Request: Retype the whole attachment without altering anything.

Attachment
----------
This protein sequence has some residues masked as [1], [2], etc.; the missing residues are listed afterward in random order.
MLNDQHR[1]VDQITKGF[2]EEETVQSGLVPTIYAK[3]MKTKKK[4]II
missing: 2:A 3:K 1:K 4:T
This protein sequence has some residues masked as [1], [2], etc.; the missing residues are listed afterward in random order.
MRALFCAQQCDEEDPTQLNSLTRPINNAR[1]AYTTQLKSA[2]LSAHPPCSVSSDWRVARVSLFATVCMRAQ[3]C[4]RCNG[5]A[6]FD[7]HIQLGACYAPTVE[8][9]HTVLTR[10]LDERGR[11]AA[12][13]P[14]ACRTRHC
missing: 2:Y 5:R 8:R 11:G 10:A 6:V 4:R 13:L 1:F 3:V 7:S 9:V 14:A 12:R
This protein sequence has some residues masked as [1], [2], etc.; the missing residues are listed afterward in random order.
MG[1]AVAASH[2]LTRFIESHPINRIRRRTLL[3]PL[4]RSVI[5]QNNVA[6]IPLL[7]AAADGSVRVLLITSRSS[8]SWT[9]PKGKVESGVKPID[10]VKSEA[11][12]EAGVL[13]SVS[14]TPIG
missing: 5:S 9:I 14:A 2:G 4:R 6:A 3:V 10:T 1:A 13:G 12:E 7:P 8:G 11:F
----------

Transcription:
This protein sequence has some residues masked as [1], [2], etc.; the missing residues are listed afterward in random order.
MLNDQHR[1]VDQITKGF[2]EEETVQSGLVPTIYAK[3]MKTKKK[4]II
missing: 2:A 3:K 1:K 4:T
This protein sequence has some residues masked as [1], [2], etc.; the missing residues are listed afterward in random order.
MRALFCAQQCDEEDPTQLNSLTRPINNAR[1]AYTTQLKSA[2]LSAHPPCSVSSDWRVARVSLFATVCMRAQ[3]C[4]RCNG[5]A[6]FD[7]HIQLGACYAPTVE[8][9]HTVLTR[10]LDERGR[11]AA[12][13]P[14]ACRTRHC
missing: 2:Y 5:R 8:R 11:G 10:A 6:V 4:R 13:L 1:F 3:V 7:S 9:V 14:A 12:R
This protein sequence has some residues masked as [1], [2], etc.; the missing residues are listed afterward in random order.
MG[1]AVAASH[2]LTRFIESHPINRIRRRTLL[3]PL[4]RSVI[5]QNNVA[6]IPLL[7]AAADGSVRVLLITSRSS[8]SWT[9]PKGKVESGVKPID[10]VKSEA[11][12]EAGVL[13]SVS[14]TPIG
missing: 5:S 9:I 14:A 2:G 4:R 6:A 3:V 10:T 1:A 13:G 12:E 7:P 8:G 11:F